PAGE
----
What is another word for well-bred?

Pronunciation: [wˈɛlbɹˈɛd] (IPA)

The term well-bred describes a person or animal that has been raised with proper manners, social graces and etiquette. There are several synonyms for the term well-bred including refined, cultured, polished, sophisticated, aristocratic, gracious, elegant, and dignified. These synonyms are often used to describe individuals from high society or those who possess a certain level of sophistication. A well-bred person or animal typically has excellent manners and is well-behaved, making them highly respected and admired in social circles. Whatever the synonym used, well-bred individuals exude an air of grace and refinement that sets them apart from others.

Synonyms for Well-bred:

What are the hypernyms for Well-bred?

A hypernym is a word with a broad meaning that encompasses more specific words called hyponyms.

What are the opposite words for well-bred?

The antonyms for "well-bred" include words like uncultured, uncivilized, uneducated, and barbaric. These words suggest the opposite of the genteel sophistication and refinement associated with being well-bred. They imply a lack of manners, education, and polish that is considered essential in polite society. An individual who is not well-bred may exhibit rough or boorish behavior, lack social graces, or be considered crude or unsophisticated. The antonyms for well-bred are used to describe individuals who lack the attributes of refinement and good breeding, which are highly valued in many cultures.

What are the antonyms for Well-bred?

Famous quotes with Well-bred

  • Women wish to be loved without a why or a wherefore; not because they are pretty, or good, or well-bred, or graceful, or intelligent, but because they are themselves.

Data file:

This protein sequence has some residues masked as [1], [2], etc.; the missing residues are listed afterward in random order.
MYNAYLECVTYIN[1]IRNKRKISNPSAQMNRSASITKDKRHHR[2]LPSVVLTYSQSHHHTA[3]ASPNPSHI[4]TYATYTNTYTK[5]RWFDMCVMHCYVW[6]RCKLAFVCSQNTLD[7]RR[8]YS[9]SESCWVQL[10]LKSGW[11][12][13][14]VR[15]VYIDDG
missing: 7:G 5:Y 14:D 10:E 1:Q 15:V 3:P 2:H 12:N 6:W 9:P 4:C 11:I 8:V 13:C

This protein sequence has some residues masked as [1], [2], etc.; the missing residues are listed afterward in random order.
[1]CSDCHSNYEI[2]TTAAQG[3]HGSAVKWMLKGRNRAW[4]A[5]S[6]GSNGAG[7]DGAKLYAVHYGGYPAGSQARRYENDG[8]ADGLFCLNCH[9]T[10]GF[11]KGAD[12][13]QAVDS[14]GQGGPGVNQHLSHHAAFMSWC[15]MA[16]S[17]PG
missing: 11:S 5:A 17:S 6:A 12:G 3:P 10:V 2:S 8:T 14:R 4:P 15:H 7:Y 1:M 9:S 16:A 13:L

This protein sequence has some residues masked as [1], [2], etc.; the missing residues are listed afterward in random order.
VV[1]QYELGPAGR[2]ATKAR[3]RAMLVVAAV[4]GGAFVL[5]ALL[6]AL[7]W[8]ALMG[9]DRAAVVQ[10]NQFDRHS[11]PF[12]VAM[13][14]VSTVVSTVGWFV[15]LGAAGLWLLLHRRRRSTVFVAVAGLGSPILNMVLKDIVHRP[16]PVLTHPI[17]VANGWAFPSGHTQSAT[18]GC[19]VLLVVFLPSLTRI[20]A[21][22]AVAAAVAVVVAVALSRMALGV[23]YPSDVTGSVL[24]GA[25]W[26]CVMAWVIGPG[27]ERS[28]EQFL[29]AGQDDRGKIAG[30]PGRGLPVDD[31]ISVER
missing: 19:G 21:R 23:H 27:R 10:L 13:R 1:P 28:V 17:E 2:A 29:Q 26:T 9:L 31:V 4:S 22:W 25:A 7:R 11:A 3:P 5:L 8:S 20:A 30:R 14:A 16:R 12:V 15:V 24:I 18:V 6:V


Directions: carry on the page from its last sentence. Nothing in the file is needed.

Henri Frederic Amiel
  • No matter what Aristotle and the Philosophers say, nothing is equal to tobacco; it's the passion of the well-bred, and he who lives without tobacco lives a life not worth living.
  • Men often speak of virtue without using the word but saying instead "the quality of life" or "the great society" or "ethical" or even "square." But do we know what virtue is? Socrates arrived at the conclusion that it is the greatest good for a human being to make everyday speeches about virtue-apparently without ever finding a completely satisfactory definition of it. However, if we seek the most elaborate and least ambiguous answer to this truly vital question, we shall turn to Aristotle's . There we read among other things that there is a virtue of the first order called magnanimity—the habit of claiming high honors for oneself with the understanding that one is worthy of them. We also read there that sense of shame is not a virtue: sense of shame is becoming for the young who, due to their immaturity, cannot help making mistakes, but not for mature and well-bred men who simply always do the right and proper thing. Wonderful as all this is-we have received a very different message from a very different quarter.
  • A moral, sensible, and well-bred man Will not affront me, and no other can.
    William Cowper
  • Reading what they never wrote, Just fifteen minutes, huddle up their work, And with a well-bred whisper close the scene.
    William Cowper

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